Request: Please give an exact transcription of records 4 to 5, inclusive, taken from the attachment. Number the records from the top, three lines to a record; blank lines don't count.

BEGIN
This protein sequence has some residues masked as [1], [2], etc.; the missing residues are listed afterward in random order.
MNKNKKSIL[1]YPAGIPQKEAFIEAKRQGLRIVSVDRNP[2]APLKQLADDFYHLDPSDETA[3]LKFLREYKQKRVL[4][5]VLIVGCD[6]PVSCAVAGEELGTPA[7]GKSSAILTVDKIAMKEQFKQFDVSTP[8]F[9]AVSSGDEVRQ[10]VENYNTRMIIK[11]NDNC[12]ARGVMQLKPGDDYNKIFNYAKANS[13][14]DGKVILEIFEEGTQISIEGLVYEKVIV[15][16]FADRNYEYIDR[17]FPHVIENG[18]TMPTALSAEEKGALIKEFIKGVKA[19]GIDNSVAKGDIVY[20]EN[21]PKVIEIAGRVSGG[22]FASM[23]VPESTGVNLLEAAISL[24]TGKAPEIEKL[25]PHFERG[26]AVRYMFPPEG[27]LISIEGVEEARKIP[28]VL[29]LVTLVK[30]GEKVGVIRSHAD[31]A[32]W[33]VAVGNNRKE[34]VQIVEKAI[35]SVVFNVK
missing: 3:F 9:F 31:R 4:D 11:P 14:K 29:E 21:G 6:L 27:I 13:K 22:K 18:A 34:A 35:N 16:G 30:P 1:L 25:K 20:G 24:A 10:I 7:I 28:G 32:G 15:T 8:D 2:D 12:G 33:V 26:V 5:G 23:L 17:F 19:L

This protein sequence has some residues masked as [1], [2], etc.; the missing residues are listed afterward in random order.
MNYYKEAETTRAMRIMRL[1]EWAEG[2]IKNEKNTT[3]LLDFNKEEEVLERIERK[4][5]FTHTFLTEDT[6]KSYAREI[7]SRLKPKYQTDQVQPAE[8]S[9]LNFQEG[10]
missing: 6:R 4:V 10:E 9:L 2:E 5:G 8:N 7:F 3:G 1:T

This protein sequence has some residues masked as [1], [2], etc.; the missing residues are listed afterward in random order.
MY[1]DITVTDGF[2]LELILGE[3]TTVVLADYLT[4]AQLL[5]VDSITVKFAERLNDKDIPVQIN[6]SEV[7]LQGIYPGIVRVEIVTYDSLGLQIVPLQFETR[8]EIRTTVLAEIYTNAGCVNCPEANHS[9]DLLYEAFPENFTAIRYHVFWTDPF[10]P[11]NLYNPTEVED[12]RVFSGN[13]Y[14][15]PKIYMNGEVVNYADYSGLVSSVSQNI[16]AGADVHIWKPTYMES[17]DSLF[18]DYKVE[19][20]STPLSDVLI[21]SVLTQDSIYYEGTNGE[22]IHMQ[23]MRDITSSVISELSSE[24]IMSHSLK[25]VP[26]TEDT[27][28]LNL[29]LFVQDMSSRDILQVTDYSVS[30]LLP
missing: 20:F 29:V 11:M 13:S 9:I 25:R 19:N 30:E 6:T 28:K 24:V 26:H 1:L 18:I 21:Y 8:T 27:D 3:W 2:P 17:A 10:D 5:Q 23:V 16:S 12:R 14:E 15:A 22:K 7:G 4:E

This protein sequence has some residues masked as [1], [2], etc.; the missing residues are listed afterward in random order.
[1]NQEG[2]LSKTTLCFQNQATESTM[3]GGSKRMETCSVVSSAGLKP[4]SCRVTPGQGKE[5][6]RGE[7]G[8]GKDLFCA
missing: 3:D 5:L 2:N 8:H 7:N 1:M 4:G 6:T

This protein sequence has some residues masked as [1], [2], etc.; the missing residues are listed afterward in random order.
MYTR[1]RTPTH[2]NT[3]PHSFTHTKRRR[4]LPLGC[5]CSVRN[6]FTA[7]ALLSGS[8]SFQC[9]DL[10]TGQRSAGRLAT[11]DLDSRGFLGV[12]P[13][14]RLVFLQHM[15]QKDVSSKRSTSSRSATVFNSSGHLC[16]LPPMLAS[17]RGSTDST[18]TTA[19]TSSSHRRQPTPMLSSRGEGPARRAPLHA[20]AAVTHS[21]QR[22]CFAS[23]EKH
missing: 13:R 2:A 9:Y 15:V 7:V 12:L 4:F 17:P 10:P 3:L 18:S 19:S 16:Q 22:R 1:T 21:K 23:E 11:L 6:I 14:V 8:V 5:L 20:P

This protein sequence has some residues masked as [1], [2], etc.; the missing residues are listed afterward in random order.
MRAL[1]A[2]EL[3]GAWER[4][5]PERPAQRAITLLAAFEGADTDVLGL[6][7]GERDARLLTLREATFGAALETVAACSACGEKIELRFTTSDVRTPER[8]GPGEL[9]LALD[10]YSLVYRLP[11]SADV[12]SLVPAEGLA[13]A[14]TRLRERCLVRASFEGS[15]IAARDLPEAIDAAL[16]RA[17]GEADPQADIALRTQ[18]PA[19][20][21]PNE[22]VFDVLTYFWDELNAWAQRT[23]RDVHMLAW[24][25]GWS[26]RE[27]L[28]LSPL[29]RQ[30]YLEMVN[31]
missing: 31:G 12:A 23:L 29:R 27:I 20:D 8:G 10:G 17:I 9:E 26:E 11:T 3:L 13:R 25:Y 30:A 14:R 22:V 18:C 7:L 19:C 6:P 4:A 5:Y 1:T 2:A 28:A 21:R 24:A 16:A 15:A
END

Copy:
This protein sequence has some residues masked as [1], [2], etc.; the missing residues are listed afterward in random order.
[1]NQEG[2]LSKTTLCFQNQATESTM[3]GGSKRMETCSVVSSAGLKP[4]SCRVTPGQGKE[5][6]RGE[7]G[8]GKDLFCA
missing: 3:D 5:L 2:N 8:H 7:N 1:M 4:G 6:T

This protein sequence has some residues masked as [1], [2], etc.; the missing residues are listed afterward in random order.
MYTR[1]RTPTH[2]NT[3]PHSFTHTKRRR[4]LPLGC[5]CSVRN[6]FTA[7]ALLSGS[8]SFQC[9]DL[10]TGQRSAGRLAT[11]DLDSRGFLGV[12]P[13][14]RLVFLQHM[15]QKDVSSKRSTSSRSATVFNSSGHLC[16]LPPMLAS[17]RGSTDST[18]TTA[19]TSSSHRRQPTPMLSSRGEGPARRAPLHA[20]AAVTHS[21]QR[22]CFAS[23]EKH
missing: 13:R 2:A 9:Y 15:V 7:V 12:L 4:F 17:P 10:P 3:L 18:S 19:S 16:Q 22:R 1:T 21:K 23:E 11:L 6:I 14:V 8:V 5:L 20:P